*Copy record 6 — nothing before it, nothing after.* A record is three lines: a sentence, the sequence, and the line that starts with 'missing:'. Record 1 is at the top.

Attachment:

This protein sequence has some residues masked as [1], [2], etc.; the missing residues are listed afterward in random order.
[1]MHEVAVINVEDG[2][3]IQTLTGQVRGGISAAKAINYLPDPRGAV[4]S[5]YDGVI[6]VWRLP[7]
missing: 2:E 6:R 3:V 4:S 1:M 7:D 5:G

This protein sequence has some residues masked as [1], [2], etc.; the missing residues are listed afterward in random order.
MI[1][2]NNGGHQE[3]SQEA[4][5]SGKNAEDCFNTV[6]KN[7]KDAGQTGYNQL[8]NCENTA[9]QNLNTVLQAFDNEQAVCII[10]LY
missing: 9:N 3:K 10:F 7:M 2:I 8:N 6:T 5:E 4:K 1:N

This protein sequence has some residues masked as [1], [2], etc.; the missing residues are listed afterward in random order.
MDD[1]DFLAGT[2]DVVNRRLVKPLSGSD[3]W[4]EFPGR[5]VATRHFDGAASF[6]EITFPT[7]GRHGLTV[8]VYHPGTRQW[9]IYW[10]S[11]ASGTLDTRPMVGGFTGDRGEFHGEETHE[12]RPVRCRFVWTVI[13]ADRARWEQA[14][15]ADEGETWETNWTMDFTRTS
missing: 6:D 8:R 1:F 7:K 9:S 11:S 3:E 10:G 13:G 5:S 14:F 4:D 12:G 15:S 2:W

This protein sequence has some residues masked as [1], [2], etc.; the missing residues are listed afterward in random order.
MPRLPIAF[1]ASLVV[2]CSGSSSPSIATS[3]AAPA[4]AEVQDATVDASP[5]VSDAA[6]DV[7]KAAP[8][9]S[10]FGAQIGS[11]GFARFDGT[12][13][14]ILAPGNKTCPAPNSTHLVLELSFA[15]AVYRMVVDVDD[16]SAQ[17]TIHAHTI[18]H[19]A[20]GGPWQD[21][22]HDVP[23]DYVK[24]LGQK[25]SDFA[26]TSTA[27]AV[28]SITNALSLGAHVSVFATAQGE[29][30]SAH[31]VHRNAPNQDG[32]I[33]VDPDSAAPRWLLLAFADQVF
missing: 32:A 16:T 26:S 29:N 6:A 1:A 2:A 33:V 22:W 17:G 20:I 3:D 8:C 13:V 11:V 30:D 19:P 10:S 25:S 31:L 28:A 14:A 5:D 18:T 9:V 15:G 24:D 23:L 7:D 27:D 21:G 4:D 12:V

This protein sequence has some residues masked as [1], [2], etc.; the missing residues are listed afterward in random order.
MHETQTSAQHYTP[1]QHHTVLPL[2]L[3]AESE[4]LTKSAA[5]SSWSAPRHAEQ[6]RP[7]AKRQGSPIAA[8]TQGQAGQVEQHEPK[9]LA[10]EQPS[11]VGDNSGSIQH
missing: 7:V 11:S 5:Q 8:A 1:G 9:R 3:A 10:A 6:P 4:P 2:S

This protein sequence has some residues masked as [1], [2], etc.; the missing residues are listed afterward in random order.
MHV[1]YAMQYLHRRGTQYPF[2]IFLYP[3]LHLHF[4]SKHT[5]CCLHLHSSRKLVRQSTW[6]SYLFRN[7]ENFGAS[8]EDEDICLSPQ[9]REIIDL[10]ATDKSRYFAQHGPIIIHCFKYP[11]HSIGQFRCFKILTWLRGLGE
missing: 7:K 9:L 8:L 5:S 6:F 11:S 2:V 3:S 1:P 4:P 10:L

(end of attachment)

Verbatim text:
This protein sequence has some residues masked as [1], [2], etc.; the missing residues are listed afterward in random order.
MHV[1]YAMQYLHRRGTQYPF[2]IFLYP[3]LHLHF[4]SKHT[5]CCLHLHSSRKLVRQSTW[6]SYLFRN[7]ENFGAS[8]EDEDICLSPQ[9]REIIDL[10]ATDKSRYFAQHGPIIIHCFKYP[11]HSIGQFRCFKILTWLRGLGE
missing: 7:K 9:L 8:L 5:S 6:F 11:S 2:V 3:S 1:P 4:P 10:L